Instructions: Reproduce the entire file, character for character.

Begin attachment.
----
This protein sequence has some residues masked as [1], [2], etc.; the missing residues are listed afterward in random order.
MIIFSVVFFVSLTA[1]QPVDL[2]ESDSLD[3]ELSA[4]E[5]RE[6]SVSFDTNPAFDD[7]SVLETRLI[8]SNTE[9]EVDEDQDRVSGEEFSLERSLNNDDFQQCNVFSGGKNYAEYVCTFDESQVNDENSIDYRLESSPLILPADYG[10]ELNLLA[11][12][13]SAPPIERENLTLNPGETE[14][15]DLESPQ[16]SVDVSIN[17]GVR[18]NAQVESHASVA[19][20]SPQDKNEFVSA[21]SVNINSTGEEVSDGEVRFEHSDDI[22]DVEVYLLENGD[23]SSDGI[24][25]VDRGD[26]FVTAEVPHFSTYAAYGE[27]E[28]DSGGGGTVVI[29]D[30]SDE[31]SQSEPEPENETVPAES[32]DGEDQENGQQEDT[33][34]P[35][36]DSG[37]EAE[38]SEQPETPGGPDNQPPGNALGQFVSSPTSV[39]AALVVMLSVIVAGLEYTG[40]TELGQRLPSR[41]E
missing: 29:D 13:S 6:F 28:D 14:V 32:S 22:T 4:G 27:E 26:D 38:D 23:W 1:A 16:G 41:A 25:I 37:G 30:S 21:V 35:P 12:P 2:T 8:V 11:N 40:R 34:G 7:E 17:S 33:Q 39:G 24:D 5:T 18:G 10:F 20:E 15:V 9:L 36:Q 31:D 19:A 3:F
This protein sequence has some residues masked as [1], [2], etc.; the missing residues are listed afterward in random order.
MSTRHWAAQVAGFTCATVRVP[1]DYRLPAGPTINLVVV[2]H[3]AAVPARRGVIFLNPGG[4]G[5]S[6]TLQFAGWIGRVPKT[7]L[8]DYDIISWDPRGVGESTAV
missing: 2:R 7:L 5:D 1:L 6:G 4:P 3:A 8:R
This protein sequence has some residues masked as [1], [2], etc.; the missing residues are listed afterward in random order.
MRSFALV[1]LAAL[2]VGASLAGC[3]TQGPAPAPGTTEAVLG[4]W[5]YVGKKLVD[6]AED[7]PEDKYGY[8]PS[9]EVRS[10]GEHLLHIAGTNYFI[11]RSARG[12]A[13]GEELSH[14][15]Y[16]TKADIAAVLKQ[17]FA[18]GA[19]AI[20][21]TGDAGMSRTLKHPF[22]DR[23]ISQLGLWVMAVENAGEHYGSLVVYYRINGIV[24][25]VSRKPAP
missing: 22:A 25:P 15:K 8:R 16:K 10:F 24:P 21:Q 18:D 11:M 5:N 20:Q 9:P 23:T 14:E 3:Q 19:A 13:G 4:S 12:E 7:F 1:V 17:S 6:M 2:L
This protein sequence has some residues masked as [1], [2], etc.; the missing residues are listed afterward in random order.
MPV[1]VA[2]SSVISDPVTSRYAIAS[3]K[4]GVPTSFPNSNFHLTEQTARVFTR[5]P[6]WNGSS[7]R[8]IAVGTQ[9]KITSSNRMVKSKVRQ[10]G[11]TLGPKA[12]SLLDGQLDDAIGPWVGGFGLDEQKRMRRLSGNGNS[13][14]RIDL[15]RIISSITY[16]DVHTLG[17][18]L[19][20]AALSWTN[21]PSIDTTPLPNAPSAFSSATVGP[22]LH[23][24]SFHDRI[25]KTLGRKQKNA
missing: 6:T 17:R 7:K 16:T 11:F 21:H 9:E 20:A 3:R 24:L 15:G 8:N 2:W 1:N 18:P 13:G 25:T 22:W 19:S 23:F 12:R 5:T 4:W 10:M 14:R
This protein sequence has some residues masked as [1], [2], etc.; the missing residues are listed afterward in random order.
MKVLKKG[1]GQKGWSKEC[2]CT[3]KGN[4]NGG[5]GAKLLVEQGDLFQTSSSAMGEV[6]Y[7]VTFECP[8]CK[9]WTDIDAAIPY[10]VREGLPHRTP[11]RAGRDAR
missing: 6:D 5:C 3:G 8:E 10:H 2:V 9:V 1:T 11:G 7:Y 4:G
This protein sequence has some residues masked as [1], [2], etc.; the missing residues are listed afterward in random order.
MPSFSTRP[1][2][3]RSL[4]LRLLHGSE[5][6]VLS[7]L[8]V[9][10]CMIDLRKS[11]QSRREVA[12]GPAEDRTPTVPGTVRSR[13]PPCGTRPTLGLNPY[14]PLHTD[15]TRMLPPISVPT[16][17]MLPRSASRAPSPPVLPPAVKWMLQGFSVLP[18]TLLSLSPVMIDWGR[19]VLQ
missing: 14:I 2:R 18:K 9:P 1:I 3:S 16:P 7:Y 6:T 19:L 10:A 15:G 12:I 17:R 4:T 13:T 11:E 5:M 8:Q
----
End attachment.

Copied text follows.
This protein sequence has some residues masked as [1], [2], etc.; the missing residues are listed afterward in random order.
MIIFSVVFFVSLTA[1]QPVDL[2]ESDSLD[3]ELSA[4]E[5]RE[6]SVSFDTNPAFDD[7]SVLETRLI[8]SNTE[9]EVDEDQDRVSGEEFSLERSLNNDDFQQCNVFSGGKNYAEYVCTFDESQVNDENSIDYRLESSPLILPADYG[10]ELNLLA[11][12][13]SAPPIERENLTLNPGETE[14][15]DLESPQ[16]SVDVSIN[17]GVR[18]NAQVESHASVA[19][20]SPQDKNEFVSA[21]SVNINSTGEEVSDGEVRFEHSDDI[22]DVEVYLLENGD[23]SSDGI[24][25]VDRGD[26]FVTAEVPHFSTYAAYGE[27]E[28]DSGGGGTVVI[29]D[30]SDE[31]SQSEPEPENETVPAES[32]DGEDQENGQQEDT[33][34]P[35][36]DSG[37]EAE[38]SEQPETPGGPDNQPPGNALGQFVSSPTSV[39]AALVVMLSVIVAGLEYTG[40]TELGQRLPSR[41]E
missing: 29:D 13:S 6:F 28:D 14:V 32:S 22:T 4:G 27:E 26:D 38:D 23:W 1:A 16:G 41:A 25:I 37:G 30:S 21:V 35:P 12:P 2:T 8:V 11:N 40:R 34:G 7:E 17:S 33:Q 39:G 24:D 5:T 18:G 10:F 20:E 15:V 9:L 36:Q 31:D 19:A 3:F
This protein sequence has some residues masked as [1], [2], etc.; the missing residues are listed afterward in random order.
MSTRHWAAQVAGFTCATVRVP[1]DYRLPAGPTINLVVV[2]H[3]AAVPARRGVIFLNPGG[4]G[5]S[6]TLQFAGWIGRVPKT[7]L[8]DYDIISWDPRGVGESTAV
missing: 2:R 7:L 5:D 1:L 6:G 4:P 3:A 8:R
This protein sequence has some residues masked as [1], [2], etc.; the missing residues are listed afterward in random order.
MRSFALV[1]LAAL[2]VGASLAGC[3]TQGPAPAPGTTEAVLG[4]W[5]YVGKKLVD[6]AED[7]PEDKYGY[8]PS[9]EVRS[10]GEHLLHIAGTNYFI[11]RSARG[12]A[13]GEELSH[14][15]Y[16]TKADIAAVLKQ[17]FA[18]GA[19]AI[20][21]TGDAGMSRTLKHPF[22]DR[23]ISQLGLWVMAVENAGEHYGSLVVYYRINGIV[24][25]VSRKPAP
missing: 22:A 25:P 15:K 8:R 16:K 10:F 24:P 21:Q 18:D 11:M 5:N 20:Q 9:P 23:T 14:E 3:Q 19:A 13:G 4:S 12:E 7:F 1:V 17:S 6:M 2:L
This protein sequence has some residues masked as [1], [2], etc.; the missing residues are listed afterward in random order.
MPV[1]VA[2]SSVISDPVTSRYAIAS[3]K[4]GVPTSFPNSNFHLTEQTARVFTR[5]P[6]WNGSS[7]R[8]IAVGTQ[9]KITSSNRMVKSKVRQ[10]G[11]TLGPKA[12]SLLDGQLDDAIGPWVGGFGLDEQKRMRRLSGNGNS[13][14]RIDL[15]RIISSITY[16]DVHTLG[17][18]L[19][20]AALSWTN[21]PSIDTTPLPNAPSAFSSATVGP[22]LH[23][24]SFHDRI[25]KTLGRKQKNA
missing: 6:T 17:R 7:K 16:T 11:F 21:H 9:E 20:A 3:R 24:L 15:G 8:N 2:W 1:N 18:P 13:G 25:T 22:W 19:S 23:F 12:R 5:T 4:W 10:M 14:R
This protein sequence has some residues masked as [1], [2], etc.; the missing residues are listed afterward in random order.
MKVLKKG[1]GQKGWSKEC[2]CT[3]KGN[4]NGG[5]GAKLLVEQGDLFQTSSSAMGEV[6]Y[7]VTFECP[8]CK[9]WTDIDAAIPY[10]VREGLPHRTP[11]RAGRDAR
missing: 6:D 5:C 3:G 8:E 10:H 2:V 9:V 1:T 11:G 7:Y 4:G
This protein sequence has some residues masked as [1], [2], etc.; the missing residues are listed afterward in random order.
MPSFSTRP[1][2][3]RSL[4]LRLLHGSE[5][6]VLS[7]L[8]V[9][10]CMIDLRKS[11]QSRREVA[12]GPAEDRTPTVPGTVRSR[13]PPCGTRPTLGLNPY[14]PLHTD[15]TRMLPPISVPT[16][17]MLPRSASRAPSPPVLPPAVKWMLQGFSVLP[18]TLLSLSPVMIDWGR[19]VLQ
missing: 14:I 2:R 18:K 9:P 1:I 3:S 16:P 7:Y 6:T 19:L 10:A 15:G 12:I 17:R 4:T 13:T 11:E 5:M 8:Q